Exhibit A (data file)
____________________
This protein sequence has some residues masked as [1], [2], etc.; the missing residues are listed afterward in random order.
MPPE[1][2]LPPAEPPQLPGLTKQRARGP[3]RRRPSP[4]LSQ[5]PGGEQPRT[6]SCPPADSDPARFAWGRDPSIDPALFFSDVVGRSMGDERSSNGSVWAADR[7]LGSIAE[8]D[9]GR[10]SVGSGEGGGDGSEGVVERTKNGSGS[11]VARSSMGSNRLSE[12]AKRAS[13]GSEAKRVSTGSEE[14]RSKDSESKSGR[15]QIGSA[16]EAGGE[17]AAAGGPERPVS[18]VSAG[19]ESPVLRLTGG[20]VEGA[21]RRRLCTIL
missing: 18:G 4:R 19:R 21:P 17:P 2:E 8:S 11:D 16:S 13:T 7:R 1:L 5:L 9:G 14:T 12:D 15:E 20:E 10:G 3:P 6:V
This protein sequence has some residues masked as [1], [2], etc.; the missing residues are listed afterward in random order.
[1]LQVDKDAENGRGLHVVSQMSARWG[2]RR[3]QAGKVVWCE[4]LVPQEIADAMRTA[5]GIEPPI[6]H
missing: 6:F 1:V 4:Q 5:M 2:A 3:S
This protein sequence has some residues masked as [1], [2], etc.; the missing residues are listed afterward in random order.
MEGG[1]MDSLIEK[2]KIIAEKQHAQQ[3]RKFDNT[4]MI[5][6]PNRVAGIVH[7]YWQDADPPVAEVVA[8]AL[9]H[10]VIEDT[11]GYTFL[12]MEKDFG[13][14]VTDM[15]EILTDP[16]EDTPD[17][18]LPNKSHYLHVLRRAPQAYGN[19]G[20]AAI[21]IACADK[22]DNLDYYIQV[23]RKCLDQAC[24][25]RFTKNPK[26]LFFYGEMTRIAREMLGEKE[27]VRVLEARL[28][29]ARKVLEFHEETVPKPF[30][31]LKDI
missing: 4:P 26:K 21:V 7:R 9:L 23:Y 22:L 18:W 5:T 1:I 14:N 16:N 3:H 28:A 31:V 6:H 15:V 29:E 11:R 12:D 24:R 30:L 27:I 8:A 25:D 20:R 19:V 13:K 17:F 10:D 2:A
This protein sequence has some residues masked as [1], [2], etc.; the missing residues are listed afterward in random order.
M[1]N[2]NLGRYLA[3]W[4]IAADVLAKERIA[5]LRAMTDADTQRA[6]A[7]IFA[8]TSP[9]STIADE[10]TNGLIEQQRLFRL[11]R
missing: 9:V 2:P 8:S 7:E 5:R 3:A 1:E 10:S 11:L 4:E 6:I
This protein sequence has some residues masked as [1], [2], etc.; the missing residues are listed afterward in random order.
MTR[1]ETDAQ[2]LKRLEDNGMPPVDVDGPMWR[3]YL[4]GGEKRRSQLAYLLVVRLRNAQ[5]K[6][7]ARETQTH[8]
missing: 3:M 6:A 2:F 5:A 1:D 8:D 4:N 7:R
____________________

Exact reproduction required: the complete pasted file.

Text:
This protein sequence has some residues masked as [1], [2], etc.; the missing residues are listed afterward in random order.
MPPE[1][2]LPPAEPPQLPGLTKQRARGP[3]RRRPSP[4]LSQ[5]PGGEQPRT[6]SCPPADSDPARFAWGRDPSIDPALFFSDVVGRSMGDERSSNGSVWAADR[7]LGSIAE[8]D[9]GR[10]SVGSGEGGGDGSEGVVERTKNGSGS[11]VARSSMGSNRLSE[12]AKRAS[13]GSEAKRVSTGSEE[14]RSKDSESKSGR[15]QIGSA[16]EAGGE[17]AAAGGPERPVS[18]VSAG[19]ESPVLRLTGG[20]VEGA[21]RRRLCTIL
missing: 18:G 4:R 19:R 21:P 17:P 2:E 8:S 11:D 16:S 13:T 7:R 1:L 5:L 9:G 14:T 12:D 15:E 20:E 10:G 3:P 6:V
This protein sequence has some residues masked as [1], [2], etc.; the missing residues are listed afterward in random order.
[1]LQVDKDAENGRGLHVVSQMSARWG[2]RR[3]QAGKVVWCE[4]LVPQEIADAMRTA[5]GIEPPI[6]H
missing: 6:F 1:V 4:Q 5:M 2:A 3:S
This protein sequence has some residues masked as [1], [2], etc.; the missing residues are listed afterward in random order.
MEGG[1]MDSLIEK[2]KIIAEKQHAQQ[3]RKFDNT[4]MI[5][6]PNRVAGIVH[7]YWQDADPPVAEVVA[8]AL[9]H[10]VIEDT[11]GYTFL[12]MEKDFG[13][14]VTDM[15]EILTDP[16]EDTPD[17][18]LPNKSHYLHVLRRAPQAYGN[19]G[20]AAI[21]IACADK[22]DNLDYYIQV[23]RKCLDQAC[24][25]RFTKNPK[26]LFFYGEMTRIAREMLGEKE[27]VRVLEARL[28][29]ARKVLEFHEETVPKPF[30][31]LKDI
missing: 4:P 26:K 21:V 7:R 9:L 23:Y 22:L 18:W 5:T 1:I 14:N 16:N 3:H 28:A 31:V 6:H 15:V 29:E 11:R 12:D 24:R 30:L 27:I 8:A 25:D 20:R 19:V 13:K 17:F 10:D 2:A
This protein sequence has some residues masked as [1], [2], etc.; the missing residues are listed afterward in random order.
M[1]N[2]NLGRYLA[3]W[4]IAADVLAKERIA[5]LRAMTDADTQRA[6]A[7]IFA[8]TSP[9]STIADE[10]TNGLIEQQRLFRL[11]R
missing: 9:V 2:P 8:S 7:E 5:R 3:A 1:E 10:S 11:L 4:E 6:I
This protein sequence has some residues masked as [1], [2], etc.; the missing residues are listed afterward in random order.
MTR[1]ETDAQ[2]LKRLEDNGMPPVDVDGPMWR[3]YL[4]GGEKRRSQLAYLLVVRLRNAQ[5]K[6][7]ARETQTH[8]
missing: 3:M 6:A 2:F 5:A 1:D 8:D 4:N 7:R